Despite the power Christ had given the apostles over devils (Luke 9:1), the apostles were unable to cure the young man. The spirit had such great power over the boy that “when he saw [Christ], straightway the spirit tare him; and he fell on the ground, and wallowed foaming” (Mark 9:20). Imploring the Lord, the man cried, “if thou canst do any thing, have compassion on us, and help us” (Mark 9:22).
“Jesus said unto him, If thou canst believe, all things are possible to him that believeth. And straightway the father of the child cried out, and said with tears, Lord, I believe; help thou mine unbelief” (Mark 9:23-24).
The Lord then healed the young man, and the foul spirit left him, and he was made whole. When the disciples asked Jesus why they could not heal the boy, Christ responded simply, “Because of your unbelief: for verily I say unto you, If ye have faith as a grain of mustard seed, ye shall say unto this mountain, Remove hence to yonder place; and it shall remove; and nothing shall be impossible unto you. Howbeit this kind goeth not out but by prayer and fasting” (Matthew 17:20-21).
I have had some encounters with evil spirits of this type, and their power is indeed astonishing and terrifying. I can relate to the father’s agonized pleading for freedom for his son. The Lord’s answer was so simple—healing is possible, if only you believe. I never cease to be moved by his response—“Lord, I believe; help thou mine unbelief.” I have pleaded for that help to give me the faith I need, to cure my unbelief so that those I love can be made free. And I have witnessed the truthfulness of the Lord’s gentle chiding, “this kind goeth not out but by prayer and fasting.”
I stand as a witness to the power of prayer and fasting. Especially when the world seems the darkest, when it is the hardest to believe, when the powers of the adversary seem to be arrayed in their might against me and I doubt that light can ever penetrate through my fear and pain, prayer is a healing balm. It gives focus and direction to my life. It ushers in peace and strength and dispels doubt and fear. It gives me comfort and calms my troubled heart. I know that some afflictions cannot be healed except by prayer and fasting. Some demons are so great that only great effort—mighty prayer and sincere fasting—can expel them.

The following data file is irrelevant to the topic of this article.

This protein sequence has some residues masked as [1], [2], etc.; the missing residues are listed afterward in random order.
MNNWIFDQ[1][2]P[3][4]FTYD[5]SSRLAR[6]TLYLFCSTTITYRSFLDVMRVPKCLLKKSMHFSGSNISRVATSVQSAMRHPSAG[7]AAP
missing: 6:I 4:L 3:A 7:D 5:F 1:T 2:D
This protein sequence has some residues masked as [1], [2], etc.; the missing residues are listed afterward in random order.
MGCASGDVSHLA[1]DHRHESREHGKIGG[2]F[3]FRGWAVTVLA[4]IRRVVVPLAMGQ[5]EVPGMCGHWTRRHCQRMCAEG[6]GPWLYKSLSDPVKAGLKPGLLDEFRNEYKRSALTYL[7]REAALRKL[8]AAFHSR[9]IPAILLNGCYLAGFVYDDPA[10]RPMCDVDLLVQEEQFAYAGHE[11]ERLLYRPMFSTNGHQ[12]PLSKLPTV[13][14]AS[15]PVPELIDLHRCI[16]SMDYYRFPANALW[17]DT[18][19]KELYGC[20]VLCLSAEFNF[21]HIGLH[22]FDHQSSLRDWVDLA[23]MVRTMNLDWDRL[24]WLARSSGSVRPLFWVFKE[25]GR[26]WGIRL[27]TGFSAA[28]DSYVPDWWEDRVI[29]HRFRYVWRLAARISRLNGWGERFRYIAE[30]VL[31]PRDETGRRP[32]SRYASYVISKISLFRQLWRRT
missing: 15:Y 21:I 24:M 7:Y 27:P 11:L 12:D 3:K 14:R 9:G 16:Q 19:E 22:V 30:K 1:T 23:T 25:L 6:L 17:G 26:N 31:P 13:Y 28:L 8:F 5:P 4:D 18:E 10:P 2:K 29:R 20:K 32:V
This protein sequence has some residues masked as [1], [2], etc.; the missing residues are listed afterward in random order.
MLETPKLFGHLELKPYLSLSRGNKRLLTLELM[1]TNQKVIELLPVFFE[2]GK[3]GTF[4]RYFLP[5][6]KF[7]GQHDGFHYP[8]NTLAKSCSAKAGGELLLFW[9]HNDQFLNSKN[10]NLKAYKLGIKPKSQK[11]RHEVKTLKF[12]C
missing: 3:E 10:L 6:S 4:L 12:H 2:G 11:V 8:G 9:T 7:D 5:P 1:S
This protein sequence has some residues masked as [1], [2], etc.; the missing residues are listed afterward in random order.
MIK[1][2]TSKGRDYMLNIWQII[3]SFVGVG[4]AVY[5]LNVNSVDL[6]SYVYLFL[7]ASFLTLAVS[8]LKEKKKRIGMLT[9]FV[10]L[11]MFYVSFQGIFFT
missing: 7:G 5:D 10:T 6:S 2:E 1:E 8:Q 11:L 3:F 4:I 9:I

When I pray, the Lord helps my unbelief. He gives me a portion of His power so that I can have peace as I step to the edge of the light, and take a few steps into the darkness, trusting that the light will follow me. He gives me the faith I need to face doubt and uncertainty, to overcome fear and sorrow. And, armed with that faith, I become a recipient of that great promise, “all things are possible to him that believeth.”
Picture from http://www.newlightmethodist.org/
Saturday, February 14, 2009
I started this blog over a year ago as a place to record thoughts, feelings, and ideas. I have titled it "A Reason For Hope," which reflects Peter's directive, ""Be ready always to give an answer to every man that asketh you a reason of the hope that is in you" (1 Peter 3:15). Though I cannot claim to fully live up to Peter's urging of constant readiness, the reflection that comes from frequent writing has given me an opportunity to consider more and more reasons of the hope that is in me. Allow me to share with you a few of my reasons for hope.
I find hope in the knowledge that my Heavenly Father loves me enough to give His Only Begotten Son as my Savior. “For God so loved the world, that he gave his only begotten Son, that whosoever believeth in him should not perish, but have everlasting life" (John 3:16).
I find hope in the empathy that Christ has for my infirmities, and in His willingness to succor me in my weaknesses. I find hope in His grace in my time of great need. "For we have not an high priest which cannot be touched with the feeling of our infirmities; but was in all points tempted like as we are, yet without sin. Let us therefore come boldly unto the throne of grace, that we may obtain mercy, and find grace to help in time of need" (Hebrews 4:15-16).
I find hope in the resurrection of Christ, in His victory over death and Hell, and in the knowledge that gives me that I too can have part in a glorious resurrection. "For if the dead rise not, then is not Christ raised: And if Christ be not raised, your faith is vain; ye are yet in your sins....If in this life only we have hope in Christ, we are of allmen most miserable. But now is Christ risen from the dead, and become the firstfruits of them that slept...For as in Adam all die, even so in Christ shall all be made alive" (1 Corinthians 15:16-22).
I find hope in the dawning of each new day, for "all things denote there is a God; yea, even the earth, and all things that are upon the face of it, yea, and its motion, yea, and also all the planets which move in their regular form do witness that there is a Supreme Creator" (Alma 30:44).
I find hope in the quiet moments when I feel the whisperings of the Spirit, for I know that the Lord speak in a quiet voice, and that His voice can be heard clearly above the noise of the world, as in the case of Elijah, when "the Lord passed by, and a great and strong wind rent the mountains, and brake in pieces the rocks before the Lord; but the Lord was not in the wind: and after the wind an earthquake; but the Lord was not in the earthquake: And after the earthquake a fire; but the Lord was not in the fire: and after the fire a still small voice" (1 Kings 19:11-12).